And there’s the rub. What the majority thinks of as freedom isn’t what organized homosexuals and atheists and their modem (as opposed to Jeffersonian) liberal supporters think of as freedom-namely, freedom from all social constraints. The
solution, according to Lani Guinier-whose views President Clinton knew perfectly well before he nominated her, and whose views he shares, according to her, despite his public denials when he cut her loose under fire-is that judges and bureaucrats should rule us despite our druthers, according to their “enlightened” views.
Back in the Reagan years, Attorney General Ed Meese became embroiled in a remarkable running debate with Supreme Court Justice William Brennan, over how judges should decide cases involving the Constitution. Meese said they should look to the
original meaning of the Constitution and respect majority rule.
Brennan, referring to the founding era as, “a world that is dead and gone,” explained why he would prohibit the death penalty despite its popularity and its explicit authorization in the Fifth Amendment: “On this issue, the death penalty, I hope to embody
a community striving for human dignity for all …. ”
With his use of the personal pronoun, Brennan suggested that he, an unelected judge, is better able to “embody the community” than Americans’ elected representatives.
The American Civil Liberties Union-a major player in recent attacks on the Boy Scouts, as Bill Donohue recounts in this booklet-stood foursquare with Brennan. In a cover letter to a petition calling for Meese’s ouster, ACLU Executive Director Ira Glasser wrote: “It is only a very small and special group of
Americans (less than 1%) who understand the importance of fighting to sustain individual freedom.” A friend and I responded in a newspaper editorial at the time: “What arrogance! And what a threat to liberty!”
Vladimir Lenin once made the argument that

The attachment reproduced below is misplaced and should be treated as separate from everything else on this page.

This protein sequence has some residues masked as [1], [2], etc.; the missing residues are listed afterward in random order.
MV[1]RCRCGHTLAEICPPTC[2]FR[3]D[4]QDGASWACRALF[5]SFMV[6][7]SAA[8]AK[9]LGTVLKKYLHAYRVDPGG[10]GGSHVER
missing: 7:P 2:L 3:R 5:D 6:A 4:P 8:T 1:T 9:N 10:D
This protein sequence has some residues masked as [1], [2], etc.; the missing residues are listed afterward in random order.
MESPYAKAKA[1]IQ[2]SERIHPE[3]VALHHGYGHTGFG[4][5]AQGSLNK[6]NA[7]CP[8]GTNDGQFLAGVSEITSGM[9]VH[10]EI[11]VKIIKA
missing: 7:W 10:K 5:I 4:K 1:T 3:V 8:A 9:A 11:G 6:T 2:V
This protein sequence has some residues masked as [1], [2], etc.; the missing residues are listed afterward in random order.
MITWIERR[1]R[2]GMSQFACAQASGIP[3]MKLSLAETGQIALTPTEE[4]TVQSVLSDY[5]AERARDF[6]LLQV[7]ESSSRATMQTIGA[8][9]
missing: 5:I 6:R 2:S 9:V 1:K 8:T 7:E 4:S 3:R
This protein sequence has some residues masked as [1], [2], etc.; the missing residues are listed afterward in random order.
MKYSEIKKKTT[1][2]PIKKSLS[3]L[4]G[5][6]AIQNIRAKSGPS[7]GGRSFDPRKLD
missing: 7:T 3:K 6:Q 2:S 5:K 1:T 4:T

representative democracy was not really democratic
at all, because the majority of people in democracies
do not have the requisite knowledge to vote in their
own true interests. Democratic majorities are much
too concerned with their families, for instance, and
with obtaining better working conditions and better
pay, with utilizing their right to start their own
businesses, etc., ever to vote to abolish private
How stupid, said Lenin. It’s a good thing I’m here to
“embody the community,” because the people themselves would never vote for their true
That is how Lenin used to talk, and how communists
still talk. ·And it appears-by his suggestion that we
should be embodied or represented, for our own good, by nine unelected lawyers with life tenure on the Supreme Court-that William Brennan considers the court to be something like an American
Politburo. . . . But if the “liberal” anti-democratic
faction [represented by Brennan and the ACLU] ever
gains full control of our government, then we will
say, after Lincoln, that we would prefer emigrating
to Russia, where we can take our despotism
What a goofy world: Seven years later, Leninists have been expelled from the Kremlin and Brennanists have taken over the White House.
This investigation of recent attacks on the Boy Scouts shows us clearly how the enemies of morality and religion operate pseudo-democratically, and suggests how to defeat them with the real thing.
Douglas A. Jeffrey
The Claremont Institute